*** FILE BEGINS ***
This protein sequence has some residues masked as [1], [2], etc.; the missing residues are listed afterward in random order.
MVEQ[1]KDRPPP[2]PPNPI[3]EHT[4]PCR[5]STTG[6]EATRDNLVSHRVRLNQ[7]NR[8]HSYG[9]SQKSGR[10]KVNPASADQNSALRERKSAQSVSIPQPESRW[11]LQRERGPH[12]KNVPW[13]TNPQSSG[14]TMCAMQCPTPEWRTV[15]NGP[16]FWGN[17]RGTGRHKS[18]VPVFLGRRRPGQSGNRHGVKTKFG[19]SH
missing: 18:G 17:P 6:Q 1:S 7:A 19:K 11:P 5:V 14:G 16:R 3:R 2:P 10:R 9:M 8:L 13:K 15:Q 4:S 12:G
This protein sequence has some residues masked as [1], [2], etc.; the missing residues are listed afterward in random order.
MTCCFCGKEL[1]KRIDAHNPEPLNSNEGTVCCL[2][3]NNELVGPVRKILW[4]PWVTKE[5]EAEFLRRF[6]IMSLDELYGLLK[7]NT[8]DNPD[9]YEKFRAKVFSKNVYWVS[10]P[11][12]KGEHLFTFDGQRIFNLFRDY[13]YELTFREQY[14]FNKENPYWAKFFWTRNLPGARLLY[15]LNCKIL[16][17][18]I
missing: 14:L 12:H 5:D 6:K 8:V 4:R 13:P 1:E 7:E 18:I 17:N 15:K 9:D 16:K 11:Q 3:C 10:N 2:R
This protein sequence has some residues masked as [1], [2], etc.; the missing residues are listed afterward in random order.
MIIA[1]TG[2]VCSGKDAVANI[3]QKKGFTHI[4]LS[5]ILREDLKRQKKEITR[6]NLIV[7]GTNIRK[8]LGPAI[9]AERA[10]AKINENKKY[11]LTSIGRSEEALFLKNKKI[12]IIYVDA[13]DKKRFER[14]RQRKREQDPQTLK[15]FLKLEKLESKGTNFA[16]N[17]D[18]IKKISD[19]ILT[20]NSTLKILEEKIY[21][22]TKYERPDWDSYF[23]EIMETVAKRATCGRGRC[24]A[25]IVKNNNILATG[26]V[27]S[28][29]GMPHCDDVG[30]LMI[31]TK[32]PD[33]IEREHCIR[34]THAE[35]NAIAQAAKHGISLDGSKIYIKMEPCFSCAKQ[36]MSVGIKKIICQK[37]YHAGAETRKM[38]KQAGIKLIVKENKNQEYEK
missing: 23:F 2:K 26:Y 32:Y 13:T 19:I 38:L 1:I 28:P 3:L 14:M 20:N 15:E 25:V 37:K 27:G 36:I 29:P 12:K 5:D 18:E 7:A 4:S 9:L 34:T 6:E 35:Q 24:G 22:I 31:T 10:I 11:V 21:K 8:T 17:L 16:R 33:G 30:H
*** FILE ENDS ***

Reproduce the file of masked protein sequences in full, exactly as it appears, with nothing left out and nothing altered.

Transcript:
This protein sequence has some residues masked as [1], [2], etc.; the missing residues are listed afterward in random order.
MVEQ[1]KDRPPP[2]PPNPI[3]EHT[4]PCR[5]STTG[6]EATRDNLVSHRVRLNQ[7]NR[8]HSYG[9]SQKSGR[10]KVNPASADQNSALRERKSAQSVSIPQPESRW[11]LQRERGPH[12]KNVPW[13]TNPQSSG[14]TMCAMQCPTPEWRTV[15]NGP[16]FWGN[17]RGTGRHKS[18]VPVFLGRRRPGQSGNRHGVKTKFG[19]SH
missing: 18:G 17:P 6:Q 1:S 7:A 19:K 11:P 5:V 14:G 16:R 3:R 2:P 10:R 9:M 8:L 13:K 15:Q 4:S 12:G
This protein sequence has some residues masked as [1], [2], etc.; the missing residues are listed afterward in random order.
MTCCFCGKEL[1]KRIDAHNPEPLNSNEGTVCCL[2][3]NNELVGPVRKILW[4]PWVTKE[5]EAEFLRRF[6]IMSLDELYGLLK[7]NT[8]DNPD[9]YEKFRAKVFSKNVYWVS[10]P[11][12]KGEHLFTFDGQRIFNLFRDY[13]YELTFREQY[14]FNKENPYWAKFFWTRNLPGARLLY[15]LNCKIL[16][17][18]I
missing: 14:L 12:H 5:D 6:K 8:V 4:R 13:P 1:E 7:E 18:I 17:N 15:K 9:D 16:K 11:Q 3:C 10:N 2:R
This protein sequence has some residues masked as [1], [2], etc.; the missing residues are listed afterward in random order.
MIIA[1]TG[2]VCSGKDAVANI[3]QKKGFTHI[4]LS[5]ILREDLKRQKKEITR[6]NLIV[7]GTNIRK[8]LGPAI[9]AERA[10]AKINENKKY[11]LTSIGRSEEALFLKNKKI[12]IIYVDA[13]DKKRFER[14]RQRKREQDPQTLK[15]FLKLEKLESKGTNFA[16]N[17]D[18]IKKISD[19]ILT[20]NSTLKILEEKIY[21][22]TKYERPDWDSYF[23]EIMETVAKRATCGRGRC[24]A[25]IVKNNNILATG[26]V[27]S[28][29]GMPHCDDVG[30]LMI[31]TK[32]PD[33]IEREHCIR[34]THAE[35]NAIAQAAKHGISLDGSKIYIKMEPCFSCAKQ[36]MSVGIKKIICQK[37]YHAGAETRKM[38]KQAGIKLIVKENKNQEYEK
missing: 23:F 2:K 26:Y 32:Y 13:T 19:I 38:L 1:I 28:P 3:L 14:M 20:N 15:E 25:V 37:K 27:G 36:I 29:P 12:K 5:D 18:E 7:A 4:S 9:L 34:T 6:E 35:Q 24:G 22:I 31:T 10:I 11:V 21:K 8:T 17:L 16:R 33:G 30:H